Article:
We Do This 'Til We Free Us: Abolitionist Organizing and Transforming Justice by Mariame Kaba


The Sum of Us: What Racism Costs Everyone and How We Can Prosper Together Heather McGhee

This is a book that seeks to tackle, "why does racism persist when it makes both black people's lives worse *and* white people's lives worse?" and the author is up to the task. She starts off with public swimming pools which filled with concrete rather than serve black folks, and then travels around talking people organizing labor, trying to fix up pollution, and so on. Clear and accessible, an easy recommendation for anyone. 

The Demon-Haunted World: Science as a Candle in the Dark by Carl Sagan

Ok, I picked this up due to an offhand reference from the book "Calling Bullshit", because for SOME REASON I was interested in how to think about people rejecting scientific answers for the problems, ahem, plaguing us. Sagan is a compassionate dude, and his voice is sorely missed, and also this book could use some updates both virus-related and "It is literally no longer 1995 and we talk about some things differently now, Carl". Also, this book veers wildly between UFOs (...which mysteriously became relevant again? Was that this year? Did you know the crop circle stuff was absolutely a scam and we know who made crop circles in England? I didn't!), the literal history of witch hunts, and bunch of other stuff that isn't necessarily well-connected. However, it's the history of witch hunts that I think is the most important part of the book. That history has specifics which are important to know when people start talking about, say, demonic sex cults.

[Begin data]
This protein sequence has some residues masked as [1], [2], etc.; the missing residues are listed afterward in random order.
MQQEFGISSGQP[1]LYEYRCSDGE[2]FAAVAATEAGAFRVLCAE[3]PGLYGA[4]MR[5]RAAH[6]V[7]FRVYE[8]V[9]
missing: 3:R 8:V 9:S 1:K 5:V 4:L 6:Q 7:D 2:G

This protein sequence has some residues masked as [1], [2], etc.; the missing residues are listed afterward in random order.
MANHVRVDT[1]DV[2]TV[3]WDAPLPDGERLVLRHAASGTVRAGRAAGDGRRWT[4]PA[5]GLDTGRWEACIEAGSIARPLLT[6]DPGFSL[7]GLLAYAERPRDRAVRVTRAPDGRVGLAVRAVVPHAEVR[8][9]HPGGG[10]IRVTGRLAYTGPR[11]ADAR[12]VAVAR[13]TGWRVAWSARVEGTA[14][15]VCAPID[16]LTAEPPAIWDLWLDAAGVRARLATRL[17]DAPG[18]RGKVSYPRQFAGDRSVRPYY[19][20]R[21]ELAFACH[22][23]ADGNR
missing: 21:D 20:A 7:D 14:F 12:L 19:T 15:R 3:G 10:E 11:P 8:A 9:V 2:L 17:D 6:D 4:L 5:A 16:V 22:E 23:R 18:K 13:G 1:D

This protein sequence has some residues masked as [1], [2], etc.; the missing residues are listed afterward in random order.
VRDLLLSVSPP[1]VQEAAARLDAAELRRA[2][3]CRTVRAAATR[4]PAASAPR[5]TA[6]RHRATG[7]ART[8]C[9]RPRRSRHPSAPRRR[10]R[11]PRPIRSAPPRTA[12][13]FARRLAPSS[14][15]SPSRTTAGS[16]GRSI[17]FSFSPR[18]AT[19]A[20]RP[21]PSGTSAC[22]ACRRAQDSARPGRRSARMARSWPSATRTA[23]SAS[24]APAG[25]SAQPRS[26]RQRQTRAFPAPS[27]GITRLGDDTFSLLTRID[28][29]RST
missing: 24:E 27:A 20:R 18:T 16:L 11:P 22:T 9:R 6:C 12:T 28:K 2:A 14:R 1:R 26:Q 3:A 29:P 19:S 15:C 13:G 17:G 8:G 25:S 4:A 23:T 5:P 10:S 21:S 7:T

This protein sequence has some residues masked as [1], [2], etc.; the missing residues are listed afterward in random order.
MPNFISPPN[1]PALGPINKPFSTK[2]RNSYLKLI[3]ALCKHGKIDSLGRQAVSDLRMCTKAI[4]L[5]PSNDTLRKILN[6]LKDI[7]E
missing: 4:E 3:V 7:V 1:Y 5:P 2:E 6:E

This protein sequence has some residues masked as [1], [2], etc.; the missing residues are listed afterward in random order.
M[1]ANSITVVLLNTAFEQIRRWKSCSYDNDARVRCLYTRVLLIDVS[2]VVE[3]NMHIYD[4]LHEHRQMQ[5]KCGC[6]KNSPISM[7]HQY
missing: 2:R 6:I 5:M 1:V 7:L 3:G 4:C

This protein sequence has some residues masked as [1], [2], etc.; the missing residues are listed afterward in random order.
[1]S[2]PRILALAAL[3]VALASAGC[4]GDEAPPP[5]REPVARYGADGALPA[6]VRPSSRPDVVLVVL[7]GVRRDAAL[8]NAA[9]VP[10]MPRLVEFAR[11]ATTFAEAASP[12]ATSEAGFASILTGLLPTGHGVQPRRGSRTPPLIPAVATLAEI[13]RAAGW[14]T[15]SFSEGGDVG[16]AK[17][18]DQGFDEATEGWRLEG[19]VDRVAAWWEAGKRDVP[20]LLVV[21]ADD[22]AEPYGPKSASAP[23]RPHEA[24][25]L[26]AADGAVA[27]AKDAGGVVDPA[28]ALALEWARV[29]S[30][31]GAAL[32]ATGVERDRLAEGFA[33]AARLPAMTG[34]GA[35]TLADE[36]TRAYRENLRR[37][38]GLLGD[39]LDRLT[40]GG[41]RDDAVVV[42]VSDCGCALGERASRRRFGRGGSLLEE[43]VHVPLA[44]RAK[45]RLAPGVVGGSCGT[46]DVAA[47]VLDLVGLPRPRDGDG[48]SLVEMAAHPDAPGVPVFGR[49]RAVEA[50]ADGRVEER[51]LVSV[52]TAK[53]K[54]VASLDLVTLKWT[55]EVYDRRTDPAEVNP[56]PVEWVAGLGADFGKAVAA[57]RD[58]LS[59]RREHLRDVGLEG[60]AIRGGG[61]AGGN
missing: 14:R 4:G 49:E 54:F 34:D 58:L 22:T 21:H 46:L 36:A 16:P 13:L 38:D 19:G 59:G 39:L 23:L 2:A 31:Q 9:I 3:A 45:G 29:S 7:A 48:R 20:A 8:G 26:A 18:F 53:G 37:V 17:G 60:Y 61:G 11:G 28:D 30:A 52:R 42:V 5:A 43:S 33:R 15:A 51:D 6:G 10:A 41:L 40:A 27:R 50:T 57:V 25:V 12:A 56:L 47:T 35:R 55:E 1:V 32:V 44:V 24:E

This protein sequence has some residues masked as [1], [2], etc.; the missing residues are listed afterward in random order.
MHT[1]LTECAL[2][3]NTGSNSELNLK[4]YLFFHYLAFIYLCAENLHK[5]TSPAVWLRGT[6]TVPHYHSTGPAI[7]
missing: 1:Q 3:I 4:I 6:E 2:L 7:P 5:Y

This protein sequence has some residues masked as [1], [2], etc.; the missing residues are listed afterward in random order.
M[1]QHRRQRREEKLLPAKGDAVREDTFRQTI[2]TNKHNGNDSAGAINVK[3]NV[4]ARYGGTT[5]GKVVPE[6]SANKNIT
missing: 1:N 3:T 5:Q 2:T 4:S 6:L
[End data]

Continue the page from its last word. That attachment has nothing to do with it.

The Doctor Who Fooled the World: Science, Deception, and the War on Vaccines by Brian Deer

So HBomberguy had a video about vaccines and he referenced this book. I thought I understood that Andrew Wakefield was a fraud, but I did not understand the sheer depth and layers to the fraud. If you are interested in vaccine hesitancy FOR SOME REASON, this book is an incredible read. 

Anti-Diet: Reclaim Your Time, Money, Well-Being, and Happiness Through Intuitive Eating by Christy Harrison

This isn't a diet book, it's a "Here is all the scientific evidence that the relationship between fat and health is much different than virtually anyone, including doctors, talks about, and it's a lot of studies, and I know because I'm a nutritionist" book. Goes great with the Maintenance Phase podcast. 

Fulfillment: Winning and Losing in One-Click America by Alec Macgillis

This is nominally a book about Amazon fulfillment centers, but is really about how urban/rural divides don't sufficiently explain America. Even "urban" areas have been split into winners and losers, and the gulf between them is vast. 

The Communist Manifesto by Karl Marx

I went to college but the closest I had to a "radical Marxist" professor was one time in class a professor said "Marx was a more subtle critic of capitalism than he often gets credit for". Chilling! There's a lot more about "Nationalizing farms" than I expected. Also, a lot more digs at German philosophers. However, there was in fact a lot of subtlety and a fair amount of prescience.